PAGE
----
To get a large group of people to evangelize about your product or service is the end goal of any marketing campaign, and it’s something that my friend Dave Balter knows a lot about. In 2002, Dave founded BzzAgent, a word of mouth media company that currently coordinates 450,000 volunteer “agents” in the US, Canada, and the U.K.. Dave recently wrote and self-published his second book on Word of Mouth marketing, creatively titled “The Word of Mouth Manual Volume II.” It’s a great read, illustrated with examples from the Grateful Dead, Crocs, and of course, Apple. The book is for sale for $45 on Amazon, but Dave’s provided the book to a few folks for free, as a PDF download, available here. If you’ve ever been curious about how or why word of mouth marketing works, or how to get folks to start talking about your own product, I recommend you check it out.

Balter’s Book

Following hot on the heels of No Depression’s announcement that they were closing up shop, Harp Magazine, another one of my favorites, announced this AM that they too were ceasing publication.

From my old contact there, Jake Flack:


I am very sorry to tell you that, effective March 20, 2008, I will no longer be the Associate Publisher of Harp. Because of the declining revenues and increasing costs related to print publishing, Harp is discontinuing publishing as of that date. The March/April issue (with Dave Grohl on the cover) will be the last issue printed and distributed. The company is shutting down operations and will not be publishing the May issue.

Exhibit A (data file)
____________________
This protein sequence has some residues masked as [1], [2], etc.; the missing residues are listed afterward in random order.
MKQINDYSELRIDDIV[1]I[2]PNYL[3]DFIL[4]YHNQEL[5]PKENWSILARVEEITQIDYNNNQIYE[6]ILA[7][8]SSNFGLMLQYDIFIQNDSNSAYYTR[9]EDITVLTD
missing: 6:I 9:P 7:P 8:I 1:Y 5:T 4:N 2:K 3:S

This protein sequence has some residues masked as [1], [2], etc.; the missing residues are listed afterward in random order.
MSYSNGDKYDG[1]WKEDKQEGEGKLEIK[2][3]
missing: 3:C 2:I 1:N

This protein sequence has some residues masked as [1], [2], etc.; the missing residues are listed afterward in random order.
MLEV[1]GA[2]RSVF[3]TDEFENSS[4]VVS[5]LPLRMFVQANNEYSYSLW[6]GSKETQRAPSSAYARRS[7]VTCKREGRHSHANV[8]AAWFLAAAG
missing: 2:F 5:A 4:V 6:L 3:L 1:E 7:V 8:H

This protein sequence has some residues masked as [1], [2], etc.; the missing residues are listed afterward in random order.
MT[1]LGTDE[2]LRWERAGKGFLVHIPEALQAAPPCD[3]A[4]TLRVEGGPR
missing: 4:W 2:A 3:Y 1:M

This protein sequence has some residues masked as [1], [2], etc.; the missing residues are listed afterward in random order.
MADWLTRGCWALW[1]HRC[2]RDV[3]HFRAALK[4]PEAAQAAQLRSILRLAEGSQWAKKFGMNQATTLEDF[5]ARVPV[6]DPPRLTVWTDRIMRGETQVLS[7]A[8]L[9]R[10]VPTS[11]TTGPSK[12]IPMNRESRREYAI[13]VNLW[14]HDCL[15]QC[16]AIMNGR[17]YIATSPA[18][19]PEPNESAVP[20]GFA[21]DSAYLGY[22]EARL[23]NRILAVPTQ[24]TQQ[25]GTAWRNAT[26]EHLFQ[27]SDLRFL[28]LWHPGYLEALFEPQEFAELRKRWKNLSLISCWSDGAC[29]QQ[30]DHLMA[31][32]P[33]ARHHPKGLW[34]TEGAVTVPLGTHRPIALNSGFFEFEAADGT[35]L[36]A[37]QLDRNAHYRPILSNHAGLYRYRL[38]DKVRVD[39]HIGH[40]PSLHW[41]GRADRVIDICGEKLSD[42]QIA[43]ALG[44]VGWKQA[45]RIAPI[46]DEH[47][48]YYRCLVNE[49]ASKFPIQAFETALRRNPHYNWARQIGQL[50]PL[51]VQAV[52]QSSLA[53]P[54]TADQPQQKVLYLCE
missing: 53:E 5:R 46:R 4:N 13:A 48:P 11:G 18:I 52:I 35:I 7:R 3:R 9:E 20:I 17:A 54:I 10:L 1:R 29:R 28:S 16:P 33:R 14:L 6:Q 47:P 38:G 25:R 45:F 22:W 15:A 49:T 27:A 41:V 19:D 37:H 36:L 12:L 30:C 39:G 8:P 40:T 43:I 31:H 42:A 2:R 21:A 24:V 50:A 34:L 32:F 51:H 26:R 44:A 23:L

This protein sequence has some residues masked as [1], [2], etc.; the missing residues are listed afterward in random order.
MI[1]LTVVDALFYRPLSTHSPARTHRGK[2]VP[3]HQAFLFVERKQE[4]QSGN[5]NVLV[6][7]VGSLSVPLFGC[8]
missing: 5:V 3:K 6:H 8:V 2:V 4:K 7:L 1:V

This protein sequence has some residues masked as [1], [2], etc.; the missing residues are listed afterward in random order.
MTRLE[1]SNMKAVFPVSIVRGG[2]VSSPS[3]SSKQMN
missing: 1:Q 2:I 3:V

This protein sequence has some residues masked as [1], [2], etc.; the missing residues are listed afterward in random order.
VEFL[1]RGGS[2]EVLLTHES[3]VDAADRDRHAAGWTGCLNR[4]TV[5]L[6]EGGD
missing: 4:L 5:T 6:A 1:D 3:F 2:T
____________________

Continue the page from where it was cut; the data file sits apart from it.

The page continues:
It’s been my distinct pleasure to work with all of you. For the past five years I’ve been very fortunate to work with so many wonderful people who are dedicated to putting out and promoting great music. I’ve always felt that Harp provided a first class platform for giving independent music a voice that otherwise might not have been heard. We were able to do that because our advertisers shared that vision.